“Black is a color by itself, which sums up and and consumes all others”. Henri Matisse
The first answers are indeed: « why not?” and “Are you a big fan of the Rolling Stones?” but there is much more to say regarding this amazing “color”.
The black color has always been a great inspiration for artists of all kinds (e.g., in movies, photography indeed and even literature) as well, obviously, in the art of painting to the point that a great deal of painters uses black as their only (or main) color for their artworks.
Black is not considered technically a color, which is pretty interesting. In order to understand modern views of colors, we have to turn to Isaac Newton‘s genius color spectrum: by refracting white light with a prism, he identified its component colors: red, orange, yellow, green, blue and violet … but not black. But what stands as a revolution is that Newton demonstrated that colors come only from the light they each one reflects or absorbs in specific ways.
As a matter of fact, through his experiment, Newton did not identify black as technically a color and this finding come precisely from his study of light it completely absorbs and does not reflects at all. Although his study dates back from the XVIIth century, Newton’s findings are still considered one of the most important scientific input as to the study of colors. I must of course admit that modern science has evolved since Newton’s work. Although I am far from a cultured scientist and that you surely can find other examples, I learned for instance about the exciting way eyes’ retina determines the way light signals caught by the eye become a color when transmitted to the brain. Considering that, we could conclude that colors only exist in our brain.
Unlike other colors, (true) black is characterized by the “absence or complete absorption of visible light (as) an achromatic color” unlike other colors such as red which is considered the most light reflecting color. Those characteristics of black are indeed thrilling for an artist considering in particular its potential (50?) shade(s) and textures. I guess we all use black and one should admit that this color has a definite impact on any artwork mainly determined by its quality, purity and texture.
As compared to great artists, I just cannot consider myself as mastering black. I just made a few humble attempts at using black as the main color of some of my artworks and I found, quite simply I admit, that black conveys a true depth to the canvas, some mystery and some kind of austerity. In some of my other paintings, I also found, such as probably yourselves, that black is a great way to bring about balance and above all a “structure” to a painting. I also realized that to superimpose a color on black makes the color deeper and that colors applied next to black have a more striking impact in the observer’s eye. Those characteristics can be found in real life in many instances: the night indeed associated with an atavistic fear, the beauty of obsidian used notably by Incas to make swords (called “Macuahuitl“), carbon, coal and even the black lawyer’s robes.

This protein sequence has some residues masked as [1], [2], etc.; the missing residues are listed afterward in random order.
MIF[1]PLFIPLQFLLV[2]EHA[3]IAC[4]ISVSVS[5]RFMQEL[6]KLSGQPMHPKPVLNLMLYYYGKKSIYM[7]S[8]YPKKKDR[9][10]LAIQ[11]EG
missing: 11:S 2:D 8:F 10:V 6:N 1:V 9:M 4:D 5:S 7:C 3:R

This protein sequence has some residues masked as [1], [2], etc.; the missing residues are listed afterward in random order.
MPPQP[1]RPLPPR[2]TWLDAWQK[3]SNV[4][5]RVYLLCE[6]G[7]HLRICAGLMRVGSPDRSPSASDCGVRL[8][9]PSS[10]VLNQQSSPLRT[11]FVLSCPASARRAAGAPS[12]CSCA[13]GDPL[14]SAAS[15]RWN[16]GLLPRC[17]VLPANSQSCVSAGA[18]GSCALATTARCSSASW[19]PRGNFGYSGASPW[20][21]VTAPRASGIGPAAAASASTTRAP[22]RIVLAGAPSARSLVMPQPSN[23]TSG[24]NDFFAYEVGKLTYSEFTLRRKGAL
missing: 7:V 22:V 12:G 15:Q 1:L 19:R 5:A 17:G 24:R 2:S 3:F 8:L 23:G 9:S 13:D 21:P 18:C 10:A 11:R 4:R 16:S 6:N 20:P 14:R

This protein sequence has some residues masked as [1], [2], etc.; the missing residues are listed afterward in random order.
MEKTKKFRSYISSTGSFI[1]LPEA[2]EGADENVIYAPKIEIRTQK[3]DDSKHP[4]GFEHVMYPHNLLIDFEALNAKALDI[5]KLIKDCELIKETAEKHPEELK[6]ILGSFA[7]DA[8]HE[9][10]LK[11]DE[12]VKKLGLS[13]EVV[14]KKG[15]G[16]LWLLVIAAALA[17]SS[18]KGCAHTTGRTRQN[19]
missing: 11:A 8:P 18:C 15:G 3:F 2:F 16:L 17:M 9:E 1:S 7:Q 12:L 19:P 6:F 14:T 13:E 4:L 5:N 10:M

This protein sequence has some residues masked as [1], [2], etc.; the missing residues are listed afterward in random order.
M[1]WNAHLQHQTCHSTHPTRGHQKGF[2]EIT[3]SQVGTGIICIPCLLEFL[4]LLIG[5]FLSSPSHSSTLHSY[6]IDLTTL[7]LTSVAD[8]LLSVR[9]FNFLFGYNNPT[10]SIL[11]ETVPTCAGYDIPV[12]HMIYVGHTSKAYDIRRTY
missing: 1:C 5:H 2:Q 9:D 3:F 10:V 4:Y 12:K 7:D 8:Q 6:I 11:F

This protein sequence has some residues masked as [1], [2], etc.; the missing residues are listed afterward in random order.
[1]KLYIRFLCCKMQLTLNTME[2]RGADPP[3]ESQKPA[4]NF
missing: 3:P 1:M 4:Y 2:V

I do not exactly know when painters started using black as their main color and I can only think of Asian (and especially Chinese) drawings, paintings and calligraphy. I am sure you have earlier references. Some great artists admit this heritage such as Fabienne Verdier or Pierre Alechinsky who partly studied in China or use Asian techniques. Others, such as Hans Hartung, Malevich or Franz Kline, used black almost to “make a statement” and surely bring to their art a breathtaking strength (I think in particular of the fascinating Malevitch’s “Black cross” made at the beginning of abstraction in 1915 – please see gallery).
I would like to conclude this article describing my feelings looking at the outstanding work on black by Richard Serra and Pierre Soulages. They have done such a (life)work on the texture and material that the latter has managed to make its black reflect light to the point its monochrome artworks seem to be colored. The former, on the contrary, have used black to completely absorb light at least in some of his artworks. I had the chance to visit an exhibition dedicated to some black paintings made by Richard Serra with carbon. I was fascinated and quite overwhelmed to find myself looking at the void, completely absorbed in the painting, like you can feel drowning into an Yves Klein’s blue monochrome painting.
Here are some paintings by some of those outstanding artists I hope you will find inspiring if not more.
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